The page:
We are becoming known as generation rent due to the sheer number of people that are renting rather than owning their own homes.
The huge gap between income and the soaring property prices are denying many of the young people from ever stepping on the property ladder.
By 2020, first time buyers in the UK will need a salary of £64,000 to be able to afford a home, a fifth more than is needed today, at £52,000. In London, where first time buyers currently need to earn £80,000, they will need to earn £106,00 in four years time.
In comparison, the average salary in the UK is £27,531 and double for London – £48,023 and that is before you factor in the huge gaps of income gain. Unless you double the average salary right now, and almost triple by 2020, you won’t be able to access the property ladder.
In fact it is expected that London will be a city of renters by 2025, with 60% of Londoners renting and just 40% owning their own homes. This is a reversal of 2000, when 60% of Londoners owned a home outright or with a mortgage.
But, while we often hear that the young are unable to get on the property ladder, what about the older generation – why are the over 40’s and 50’s still renting?
Well, there could be several reasons for this – one being that they have never actually owned a home because they haven’t been able to.
Mid-aged renters find it just as hard to get on the property ladder, regardless if they have stable, well paying jobs, or not. In London, renters pay up to 72% of their income to their landlord. With rents up by 10.5% from last year, the London typical rent is now around £1,600 per month.
That leaves little to nothing to save up for a down deposit on a home of their own.
Photographer Alex Forsey, 44, says:
“I get quite well paid, but I’d have to put £40,000 down as a deposit for one of the tiny boxes that developers are putting up in London.”
Naturally, downgrading on living space, quality of life and tying yourself up with a mortgage for the next 10 – 20 years isn’t exactly an amazing perspective on your future when already in your forties. Also, owning a property comes with it’s own set of responsibilities and risks hiding in potential market crashes that can happen way ahead of you completely clearing out the mortgage.
For some tenants in their 40s and 50s, owning a property is not even a plausible outcome, as many cannot even afford to rent their own place. A survey by the flatshare website SpareRoom found that between 2009 and 2014, the number of flatsharers aged 35 to 44 rose by 186%, while those aged 45 to 54 soared by 300%.
Another survey by the Post Office found that half of British tenants despair of ever being able to afford a home of their own. The reason for this is simple, they have been priced out of the property market as house prices soar.
Meanwhile, others are choosing to sell homes that they once owned in order to rent instead, therefore freeing up the money tied up in their bricks to enjoy in their later years.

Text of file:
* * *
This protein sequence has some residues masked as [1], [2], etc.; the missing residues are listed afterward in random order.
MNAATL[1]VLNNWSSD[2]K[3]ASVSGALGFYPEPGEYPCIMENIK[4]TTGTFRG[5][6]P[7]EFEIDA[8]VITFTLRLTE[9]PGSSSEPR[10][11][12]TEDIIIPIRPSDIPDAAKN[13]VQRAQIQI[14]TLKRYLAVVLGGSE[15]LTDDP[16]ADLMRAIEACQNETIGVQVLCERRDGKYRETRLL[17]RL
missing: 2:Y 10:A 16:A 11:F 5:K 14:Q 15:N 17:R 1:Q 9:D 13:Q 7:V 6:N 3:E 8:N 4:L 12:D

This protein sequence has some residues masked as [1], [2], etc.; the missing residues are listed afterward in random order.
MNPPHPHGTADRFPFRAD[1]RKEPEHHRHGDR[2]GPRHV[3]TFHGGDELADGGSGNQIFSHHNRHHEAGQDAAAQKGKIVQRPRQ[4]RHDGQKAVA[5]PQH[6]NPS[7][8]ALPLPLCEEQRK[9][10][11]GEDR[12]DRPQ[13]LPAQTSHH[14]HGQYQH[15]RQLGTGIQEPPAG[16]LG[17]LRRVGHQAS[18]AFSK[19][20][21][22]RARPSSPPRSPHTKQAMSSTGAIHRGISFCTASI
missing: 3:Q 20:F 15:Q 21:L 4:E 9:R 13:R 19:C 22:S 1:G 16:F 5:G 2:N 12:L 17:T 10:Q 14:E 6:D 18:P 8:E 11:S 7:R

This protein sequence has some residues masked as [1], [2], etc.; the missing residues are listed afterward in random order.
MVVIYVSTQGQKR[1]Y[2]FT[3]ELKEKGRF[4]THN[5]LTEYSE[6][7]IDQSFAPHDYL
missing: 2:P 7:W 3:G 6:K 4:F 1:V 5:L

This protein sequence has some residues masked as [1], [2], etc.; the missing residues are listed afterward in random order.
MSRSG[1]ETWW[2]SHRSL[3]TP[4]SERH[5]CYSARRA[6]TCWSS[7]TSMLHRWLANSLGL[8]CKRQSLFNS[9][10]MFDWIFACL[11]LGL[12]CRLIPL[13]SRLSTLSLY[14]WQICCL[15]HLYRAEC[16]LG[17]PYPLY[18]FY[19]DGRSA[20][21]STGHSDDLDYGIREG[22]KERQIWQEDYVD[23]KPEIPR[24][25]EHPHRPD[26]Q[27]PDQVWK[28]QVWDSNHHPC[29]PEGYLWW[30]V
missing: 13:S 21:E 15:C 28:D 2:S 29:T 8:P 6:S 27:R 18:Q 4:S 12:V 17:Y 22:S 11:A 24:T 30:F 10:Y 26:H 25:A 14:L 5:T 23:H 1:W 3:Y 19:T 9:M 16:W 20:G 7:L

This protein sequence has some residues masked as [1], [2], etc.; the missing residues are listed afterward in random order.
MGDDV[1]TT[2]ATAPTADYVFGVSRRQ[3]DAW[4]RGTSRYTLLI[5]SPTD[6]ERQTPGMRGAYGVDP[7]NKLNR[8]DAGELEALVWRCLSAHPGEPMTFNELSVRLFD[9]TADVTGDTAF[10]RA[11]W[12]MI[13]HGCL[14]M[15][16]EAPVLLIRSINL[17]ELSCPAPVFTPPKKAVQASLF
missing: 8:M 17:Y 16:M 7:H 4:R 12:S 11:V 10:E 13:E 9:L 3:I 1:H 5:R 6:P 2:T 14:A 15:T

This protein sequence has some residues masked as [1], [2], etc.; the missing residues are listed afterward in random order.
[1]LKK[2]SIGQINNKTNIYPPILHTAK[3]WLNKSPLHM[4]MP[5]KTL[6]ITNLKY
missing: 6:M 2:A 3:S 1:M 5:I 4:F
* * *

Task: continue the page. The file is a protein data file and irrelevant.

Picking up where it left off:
However, could this also come hand-in-hand with the rise in over 50’s divorcing?
Such a situation could potentially force both sides out of the home and without a joint income or savings and after the costs that come with a divorce, unable to buy a place of their own and therefore into rented accommodation.
According to the Office for National Statistics, 42% of marriages end in a break-up. However, across the board the number of divorces tend to be decreasing, except for one age group.
The ONS compared the 2013 figures with those from 10 years ago and found that divorce rates has decreased in virtually all age groups except the over-50s. Experts believe the ‘empty nest syndrome’ could explain why more and more people are divorcing as they get older.
To coincide with the rise of the so-called ‘silver separation,’ more than a third of people aged 50 and over now rent, up from a quarter in 2011. Those aged between 50 and 54 in particular were more likely to be renting.
New research by Saga Home Insurance found that 20% of renters in this age bracket are single and trying to get back on to the housing ladder – suggesting that divorce rates are having an impact and causing over 50s to start a new life in rented accommodation after dividing the family home.
If you are going through a divorce yourself you will know that it is stressful enough without having to drag out the process of selling your home to complete the separation.
This blog post was contributed by We Buy Any Home. If you want to find out how you can sell your home and have the money in your pocket in less than a week then you can find out more here.
The views of the author are their own and don’t necessarily reflect or coincide with The Tenant’s Voice.
This article is provided as a guide. Any information should be used for research purposes and not as the base for taking legal action. The Tenants' Voice does not provide legal advice and our content does not constitute a client-solicitor relationship.
We advise all tenants to act respectfully with their landlords and letting agents and seek a peaceful resolution to problems with their rented property. For more information, explore the articles in our Moving category.
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